The North America market, the United States in particular, is also forecasted to grow due to increasing usage of LSR in the electronics industry as well asincreased expenditures on, and technological advances of, medical devices. Europe is also forecasted to grow LSR demand due to growing demand for lightweight material in the automobile sector. Additionally, multinational companies are focusing on collaboration,and perhaps even joint ventures, with distributors to achieve sustainable growth. The Latin America and MEA regions are also expected to observe LSR market growth due to increasing demand for growing usage of LSR in consumer goods and healthcare industries.

The LSR market faces a couple key challenges including minimization of the carbon footprint associated with LSR production, and improvement of LSR’s reusability and disposability. But even with these challenges, the LSR market is forecasted to have moderate growth across all 5 regions as LSR usage expands to even more markets.

Contact ProMed today at 763-331-3800 to find a solution to your medical molding needs.

Medical-Grade Liquid Silicone Rubber

The Importance of Medical-Grade Liquid Silicone Rubber

Medical-grade Liquid Silicone Rubber (LSR) is becoming increasingly crucial to the medical device industry, as the combination of the general benefits of medical-grade silicones combine with LSR’s unique advantages for medical device OEMs. As new medical-grade LSR materials become commercially available, more reliable, better performing, and more affordable medical devices will be within reach of patients.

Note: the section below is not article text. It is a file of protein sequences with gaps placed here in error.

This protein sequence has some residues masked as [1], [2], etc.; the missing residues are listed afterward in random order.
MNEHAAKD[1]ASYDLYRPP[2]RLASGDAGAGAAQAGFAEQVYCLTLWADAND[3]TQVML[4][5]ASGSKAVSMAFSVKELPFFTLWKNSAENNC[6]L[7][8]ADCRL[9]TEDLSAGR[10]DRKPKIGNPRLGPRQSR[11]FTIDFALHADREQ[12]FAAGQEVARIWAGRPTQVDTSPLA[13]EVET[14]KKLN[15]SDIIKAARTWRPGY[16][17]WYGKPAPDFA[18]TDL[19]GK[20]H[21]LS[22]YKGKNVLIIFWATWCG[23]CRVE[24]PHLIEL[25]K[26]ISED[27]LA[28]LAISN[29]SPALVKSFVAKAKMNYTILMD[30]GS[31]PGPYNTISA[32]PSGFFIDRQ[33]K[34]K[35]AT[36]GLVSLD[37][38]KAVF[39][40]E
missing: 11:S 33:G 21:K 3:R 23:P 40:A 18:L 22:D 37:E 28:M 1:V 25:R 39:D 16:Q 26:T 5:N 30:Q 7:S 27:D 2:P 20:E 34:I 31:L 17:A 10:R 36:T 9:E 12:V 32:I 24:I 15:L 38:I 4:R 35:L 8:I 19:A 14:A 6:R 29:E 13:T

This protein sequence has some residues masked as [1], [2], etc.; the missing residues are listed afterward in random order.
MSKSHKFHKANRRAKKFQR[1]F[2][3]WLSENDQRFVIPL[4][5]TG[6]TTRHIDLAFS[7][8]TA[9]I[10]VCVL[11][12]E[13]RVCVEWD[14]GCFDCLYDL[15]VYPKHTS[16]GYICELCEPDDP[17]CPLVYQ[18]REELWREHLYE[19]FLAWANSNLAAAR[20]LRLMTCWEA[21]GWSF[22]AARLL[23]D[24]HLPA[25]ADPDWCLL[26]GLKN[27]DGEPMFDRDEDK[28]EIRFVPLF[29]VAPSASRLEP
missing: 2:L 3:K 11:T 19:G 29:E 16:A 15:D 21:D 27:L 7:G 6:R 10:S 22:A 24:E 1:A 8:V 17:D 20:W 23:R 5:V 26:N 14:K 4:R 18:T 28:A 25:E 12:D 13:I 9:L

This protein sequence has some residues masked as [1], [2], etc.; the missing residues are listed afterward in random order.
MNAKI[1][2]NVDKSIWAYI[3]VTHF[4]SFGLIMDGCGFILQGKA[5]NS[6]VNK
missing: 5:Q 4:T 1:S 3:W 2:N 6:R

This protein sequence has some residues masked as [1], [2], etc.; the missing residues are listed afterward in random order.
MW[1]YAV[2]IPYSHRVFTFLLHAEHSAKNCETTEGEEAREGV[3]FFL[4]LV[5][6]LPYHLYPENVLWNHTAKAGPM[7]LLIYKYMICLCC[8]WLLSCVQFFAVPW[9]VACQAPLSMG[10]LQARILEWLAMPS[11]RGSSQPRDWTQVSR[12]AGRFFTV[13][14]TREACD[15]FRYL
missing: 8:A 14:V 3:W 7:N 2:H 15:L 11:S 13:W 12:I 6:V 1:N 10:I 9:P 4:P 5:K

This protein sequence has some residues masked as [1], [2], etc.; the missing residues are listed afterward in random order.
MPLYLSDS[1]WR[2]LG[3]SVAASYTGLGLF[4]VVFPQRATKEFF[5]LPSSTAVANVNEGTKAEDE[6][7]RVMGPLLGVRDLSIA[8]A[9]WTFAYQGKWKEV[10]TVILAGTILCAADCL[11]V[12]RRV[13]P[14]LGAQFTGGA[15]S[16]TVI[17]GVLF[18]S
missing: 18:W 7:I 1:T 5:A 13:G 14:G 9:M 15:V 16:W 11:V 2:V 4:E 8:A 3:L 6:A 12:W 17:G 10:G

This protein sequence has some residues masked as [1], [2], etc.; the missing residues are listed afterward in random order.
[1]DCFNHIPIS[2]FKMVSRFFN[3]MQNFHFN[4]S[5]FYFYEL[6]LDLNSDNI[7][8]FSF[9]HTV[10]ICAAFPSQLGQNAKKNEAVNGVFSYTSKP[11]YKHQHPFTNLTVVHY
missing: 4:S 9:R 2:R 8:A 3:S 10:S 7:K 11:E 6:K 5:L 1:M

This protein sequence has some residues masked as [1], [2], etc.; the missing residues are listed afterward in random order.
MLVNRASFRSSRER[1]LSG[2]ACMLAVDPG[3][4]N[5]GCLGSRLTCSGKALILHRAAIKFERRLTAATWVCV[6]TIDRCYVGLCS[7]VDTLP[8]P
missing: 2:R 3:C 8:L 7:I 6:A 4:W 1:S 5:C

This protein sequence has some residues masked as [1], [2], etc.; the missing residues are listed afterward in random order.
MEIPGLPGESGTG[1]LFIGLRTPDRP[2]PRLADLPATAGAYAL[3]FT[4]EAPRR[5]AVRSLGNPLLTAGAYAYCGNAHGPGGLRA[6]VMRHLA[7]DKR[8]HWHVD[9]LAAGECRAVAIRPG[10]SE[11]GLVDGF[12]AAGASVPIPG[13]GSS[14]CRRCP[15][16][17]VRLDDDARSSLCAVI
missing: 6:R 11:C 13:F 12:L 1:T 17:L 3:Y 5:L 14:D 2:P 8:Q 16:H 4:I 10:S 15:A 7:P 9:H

Medical-Grade Silicones

Silicone has long been a popular material for medical device manufacturers due to its durability, ease of molding by many methods, wide useful temperature range, chemical inertness, high tensile strength, vast range of available durometers, biocompatibility, and compatibility with many sterilization methods.

Medical-grade silicones add the benefits of stringent purity and biocompatibility testing, making them suitable for use in long-term implants.

One application where medical-grade silicones really shine is drug-eluting implantable devices. Before molding, silicones can be compounded with active pharmaceutical ingredients (APIs) such as cancer drugs or hormones which can can then be steadily released into a targeted area of the patient’s body over time once that molded implant is inserted.

Drug-eluting implants are able to maintain the desired level of the API in the patient much more consistently and over a longer period of time than both pills and injections. Also, since the implant can usually be inserted near the targeted organ or tissue, lower total amounts of API are needed because that API doesn’t need to spread throughout the entire body before reaching the targeted area.

As a result, the level of the API in the patient’s body remains inside the therapeutic window (the range of concentrations between too low to be effective and high enough to be toxic) for a much longer duration.

As we’ll see shortly, medical-grade LSR is a great material for making drug-eluting implants, due to its processing advantages.

The Advantages of LSR

LSR is a type of silicone material which starts out as two separate liquid components which are then precisely mixed together before injection into a heated mold, where the silicone elastomer becomes solid (i.e. vulcanizes).

The low viscosity of LSR makes it a great silicone material for making parts via injection molding, since the LSR can easily flow into and completely fill molds with relatively low injection pressures, even those with intricate and small features.

LSR’s inherent compatibility with injection molding results in the cost-effective, repeatable, and scalable manufacture of silicone parts—including medical devices and their components.